Now if the Pentax 10-17 only had threads on it.

Robert
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Old Dec 23, 2007, 10:23 AM   #17
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I have mounted metal lens hoods on all of my lenses, it protects the front element without the need for a filter. I always used protective filters as Kjell suggested but lately (possibly because of the sensitivity of the sensor that Harriet mentions) I have noticed that whenever there is a strong light sourse in an otherwise low light scene I get ghosting from filter flare. This only occurs with light sources, such as windows. that are well away from the centre of the frame, but the result is a ghost image at the opposite point in the frame. I will take care to not damage the front elements from cleaning and still use the filters when conditions warrant it (harsh weather etc.)

I was a firm believer in the protective filter and never saw anything that I could recognize as ghosting when I used film.

Ira


Notice I still use a filter on the Sigma (a good quality Tiffen) because it has a wide shallow hood making it more vulnerable.
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Old Dec 23, 2007, 10:28 AM   #18
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The slow rubbing off of the lens coatings is very interesting. I never thought of that. I guess as long as any type of negative effect that can be had from having a "protective" lens on the front can be cloned out if needed then it is probably a good idea. Those special coatings are quite important and are the main reason I waited for the Pentax 18-250 instead of going with the instant gratification of the Tamron 18-250. Pentax has better coatings.

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Old Dec 23, 2007, 11:10 AM   #19
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Don't forget that you can always take off a UV or skylight filter when you don't want it or find you get ghosting. I just didn't realize it would happen when I was out one night with my new K100 and an old 24mm 2.8 lens with a UV filter on it. I got terrible ghosting and now hardly ever use filters. Perhaps I should go back to using them and get decent ones (my old ones are a mixed bag of medium priced, decent Hoyas and cheap consumer ones).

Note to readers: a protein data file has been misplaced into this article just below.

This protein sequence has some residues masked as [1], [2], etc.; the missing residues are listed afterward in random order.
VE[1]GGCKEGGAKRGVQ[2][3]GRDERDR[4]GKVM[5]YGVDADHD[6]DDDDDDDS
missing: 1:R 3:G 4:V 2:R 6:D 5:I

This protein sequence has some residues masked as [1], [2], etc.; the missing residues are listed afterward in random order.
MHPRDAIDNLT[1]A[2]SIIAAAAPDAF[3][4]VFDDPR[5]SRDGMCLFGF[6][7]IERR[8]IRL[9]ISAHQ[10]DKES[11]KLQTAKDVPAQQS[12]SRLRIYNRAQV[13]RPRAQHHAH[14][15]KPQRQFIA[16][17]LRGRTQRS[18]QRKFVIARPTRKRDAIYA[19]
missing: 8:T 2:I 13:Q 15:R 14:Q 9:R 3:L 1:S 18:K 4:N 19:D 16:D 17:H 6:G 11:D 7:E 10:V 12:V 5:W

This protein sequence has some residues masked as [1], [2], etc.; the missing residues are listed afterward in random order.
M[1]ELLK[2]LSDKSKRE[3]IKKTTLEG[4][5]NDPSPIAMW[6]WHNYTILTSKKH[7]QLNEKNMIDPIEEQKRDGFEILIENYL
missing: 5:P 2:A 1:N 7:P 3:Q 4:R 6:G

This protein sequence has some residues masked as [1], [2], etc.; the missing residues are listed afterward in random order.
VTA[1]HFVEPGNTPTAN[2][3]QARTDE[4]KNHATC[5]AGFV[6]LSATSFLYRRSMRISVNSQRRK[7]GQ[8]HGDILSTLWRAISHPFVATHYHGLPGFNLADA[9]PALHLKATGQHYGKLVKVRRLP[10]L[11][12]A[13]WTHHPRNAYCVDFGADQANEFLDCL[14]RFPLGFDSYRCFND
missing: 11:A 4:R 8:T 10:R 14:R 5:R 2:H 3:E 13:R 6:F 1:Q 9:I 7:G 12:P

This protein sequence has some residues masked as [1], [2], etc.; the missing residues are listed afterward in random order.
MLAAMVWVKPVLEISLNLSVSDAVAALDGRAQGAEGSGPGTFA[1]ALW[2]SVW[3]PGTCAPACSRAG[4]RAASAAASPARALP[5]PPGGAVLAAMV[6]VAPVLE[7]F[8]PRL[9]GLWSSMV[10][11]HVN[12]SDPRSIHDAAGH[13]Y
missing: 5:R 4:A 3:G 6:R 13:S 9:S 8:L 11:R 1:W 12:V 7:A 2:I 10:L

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Old Dec 23, 2007, 8:06 PM   #20
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Robert Barnett wrote:
Quote:
This is what I thought unless you are shooting in conditions that would normally cause flare or other optical problems you probably won't notice the benefit of the additional coatings on the "digital" filters.

I guess then one needs to decide if the "digital" filter for those times is worth the extra cost or if the cost savings for a regular "film" filter is more advantageous. It would be nice if we have one standard filter size so we didn't have buy the filters in different sizes for different lenses. All of my Pentax lenses are 52mm, the Pentax 18-250 is 62mm. Since I plan to use that lenses the most I bougtht the "digital" filters for it and have regular ones for the others.

Now if the Pentax 10-17 only had threads on it.

Robert
As for the differing size of the filter threads the Cokin filter holder uses a screw on adapter that the filter holder just pushes on to and they come in every size needed and cost very little. I have a filter adapter ring for each size lens and the filter holder just moves from one lens to the next in a split second...The A-Series filter holder is good up to a 55.6mm lens size ( I use it on 62mm lenses and have no vignetting yet.) and then you step up to a P-series filter holder that takes you way on up the lens size chart. I actually have a holder adapter that lets my series a Filter holder be used on lenses up to 82mm but with some minor vignetting. See below.








More here...

http://www.geocities.com/COKINFILTERSYSTEM/


Dawg